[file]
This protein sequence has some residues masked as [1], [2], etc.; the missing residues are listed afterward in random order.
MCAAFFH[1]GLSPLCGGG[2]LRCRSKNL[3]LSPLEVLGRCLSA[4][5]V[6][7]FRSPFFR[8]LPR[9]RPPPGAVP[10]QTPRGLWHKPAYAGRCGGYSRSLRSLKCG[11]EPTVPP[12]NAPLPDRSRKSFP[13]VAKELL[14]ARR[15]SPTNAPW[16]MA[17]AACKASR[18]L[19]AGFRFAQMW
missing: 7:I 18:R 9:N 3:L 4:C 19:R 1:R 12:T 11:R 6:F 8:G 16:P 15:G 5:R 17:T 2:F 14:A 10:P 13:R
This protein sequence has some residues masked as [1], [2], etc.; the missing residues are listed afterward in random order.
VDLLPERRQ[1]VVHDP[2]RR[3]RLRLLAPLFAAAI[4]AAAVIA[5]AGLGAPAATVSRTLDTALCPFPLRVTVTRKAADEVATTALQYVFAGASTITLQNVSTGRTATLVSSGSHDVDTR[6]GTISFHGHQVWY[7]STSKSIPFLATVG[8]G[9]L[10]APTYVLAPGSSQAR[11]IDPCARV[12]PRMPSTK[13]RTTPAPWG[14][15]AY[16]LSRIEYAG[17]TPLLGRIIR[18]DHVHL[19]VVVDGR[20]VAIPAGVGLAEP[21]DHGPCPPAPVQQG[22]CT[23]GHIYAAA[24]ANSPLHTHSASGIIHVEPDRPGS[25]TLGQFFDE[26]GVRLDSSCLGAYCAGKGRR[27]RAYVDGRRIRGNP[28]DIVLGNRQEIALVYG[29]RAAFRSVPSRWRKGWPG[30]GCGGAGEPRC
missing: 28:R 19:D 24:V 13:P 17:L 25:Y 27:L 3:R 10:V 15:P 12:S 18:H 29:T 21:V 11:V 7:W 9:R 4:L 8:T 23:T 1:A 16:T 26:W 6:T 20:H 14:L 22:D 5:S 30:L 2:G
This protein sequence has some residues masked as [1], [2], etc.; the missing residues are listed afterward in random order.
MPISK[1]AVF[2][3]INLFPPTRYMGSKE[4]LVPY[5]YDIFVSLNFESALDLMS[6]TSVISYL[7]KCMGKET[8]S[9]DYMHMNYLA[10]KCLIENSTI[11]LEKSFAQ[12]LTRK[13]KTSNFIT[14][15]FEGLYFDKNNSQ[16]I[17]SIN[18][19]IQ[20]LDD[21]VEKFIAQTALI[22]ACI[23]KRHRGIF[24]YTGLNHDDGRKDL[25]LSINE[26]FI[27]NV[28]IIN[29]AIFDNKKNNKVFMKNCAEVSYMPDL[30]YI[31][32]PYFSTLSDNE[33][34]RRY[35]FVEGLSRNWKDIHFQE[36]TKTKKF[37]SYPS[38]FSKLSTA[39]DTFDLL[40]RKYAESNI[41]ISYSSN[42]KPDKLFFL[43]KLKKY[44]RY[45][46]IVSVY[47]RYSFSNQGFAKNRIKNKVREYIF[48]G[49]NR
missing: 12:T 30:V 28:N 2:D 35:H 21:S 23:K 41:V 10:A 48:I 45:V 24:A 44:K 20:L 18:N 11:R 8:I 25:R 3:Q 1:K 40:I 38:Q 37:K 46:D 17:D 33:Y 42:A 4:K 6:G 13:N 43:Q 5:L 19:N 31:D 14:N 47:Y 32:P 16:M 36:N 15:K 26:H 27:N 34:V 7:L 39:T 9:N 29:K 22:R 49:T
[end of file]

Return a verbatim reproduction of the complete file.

This protein sequence has some residues masked as [1], [2], etc.; the missing residues are listed afterward in random order.
MCAAFFH[1]GLSPLCGGG[2]LRCRSKNL[3]LSPLEVLGRCLSA[4][5]V[6][7]FRSPFFR[8]LPR[9]RPPPGAVP[10]QTPRGLWHKPAYAGRCGGYSRSLRSLKCG[11]EPTVPP[12]NAPLPDRSRKSFP[13]VAKELL[14]ARR[15]SPTNAPW[16]MA[17]AACKASR[18]L[19]AGFRFAQMW
missing: 7:I 18:R 9:N 3:L 4:C 19:R 1:R 12:T 11:R 6:F 8:G 16:P 15:G 5:R 17:T 2:F 14:A 10:P 13:R
This protein sequence has some residues masked as [1], [2], etc.; the missing residues are listed afterward in random order.
VDLLPERRQ[1]VVHDP[2]RR[3]RLRLLAPLFAAAI[4]AAAVIA[5]AGLGAPAATVSRTLDTALCPFPLRVTVTRKAADEVATTALQYVFAGASTITLQNVSTGRTATLVSSGSHDVDTR[6]GTISFHGHQVWY[7]STSKSIPFLATVG[8]G[9]L[10]APTYVLAPGSSQAR[11]IDPCARV[12]PRMPSTK[13]RTTPAPWG[14][15]AY[16]LSRIEYAG[17]TPLLGRIIR[18]DHVHL[19]VVVDGR[20]VAIPAGVGLAEP[21]DHGPCPPAPVQQG[22]CT[23]GHIYAAA[24]ANSPLHTHSASGIIHVEPDRPGS[25]TLGQFFDE[26]GVRLDSSCLGAYCAGKGRR[27]RAYVDGRRIRGNP[28]DIVLGNRQEIALVYG[29]RAAFRSVPSRWRKGWPG[30]GCGGAGEPRC
missing: 28:R 19:D 24:V 13:P 17:L 25:Y 27:L 3:R 10:V 15:P 12:S 18:H 29:T 21:V 11:V 7:W 9:R 4:L 8:T 23:T 1:A 16:T 26:W 6:T 20:H 14:L 22:D 5:S 30:L 2:G
This protein sequence has some residues masked as [1], [2], etc.; the missing residues are listed afterward in random order.
MPISK[1]AVF[2][3]INLFPPTRYMGSKE[4]LVPY[5]YDIFVSLNFESALDLMS[6]TSVISYL[7]KCMGKET[8]S[9]DYMHMNYLA[10]KCLIENSTI[11]LEKSFAQ[12]LTRK[13]KTSNFIT[14][15]FEGLYFDKNNSQ[16]I[17]SIN[18][19]IQ[20]LDD[21]VEKFIAQTALI[22]ACI[23]KRHRGIF[24]YTGLNHDDGRKDL[25]LSINE[26]FI[27]NV[28]IIN[29]AIFDNKKNNKVFMKNCAEVSYMPDL[30]YI[31][32]PYFSTLSDNE[33][34]RRY[35]FVEGLSRNWKDIHFQE[36]TKTKKF[37]SYPS[38]FSKLSTA[39]DTFDLL[40]RKYAESNI[41]ISYSSN[42]KPDKLFFL[43]KLKKY[44]RY[45][46]IVSVY[47]RYSFSNQGFAKNRIKNKVREYIF[48]G[49]NR
missing: 12:T 30:V 28:N 2:D 35:H 21:S 23:K 41:V 10:A 48:I 45:V 24:A 44:K 20:L 18:N 11:R 8:I 25:R 3:Q 1:K 40:I 38:Q 37:K 46:D 17:D 33:Y 42:A 4:K 6:G 13:N 43:Q 5:L 19:N 31:D 14:N 47:Y 32:P 16:M 36:N 15:K 26:H 27:N 34:V 7:L 39:T 9:N 29:K 22:R 49:T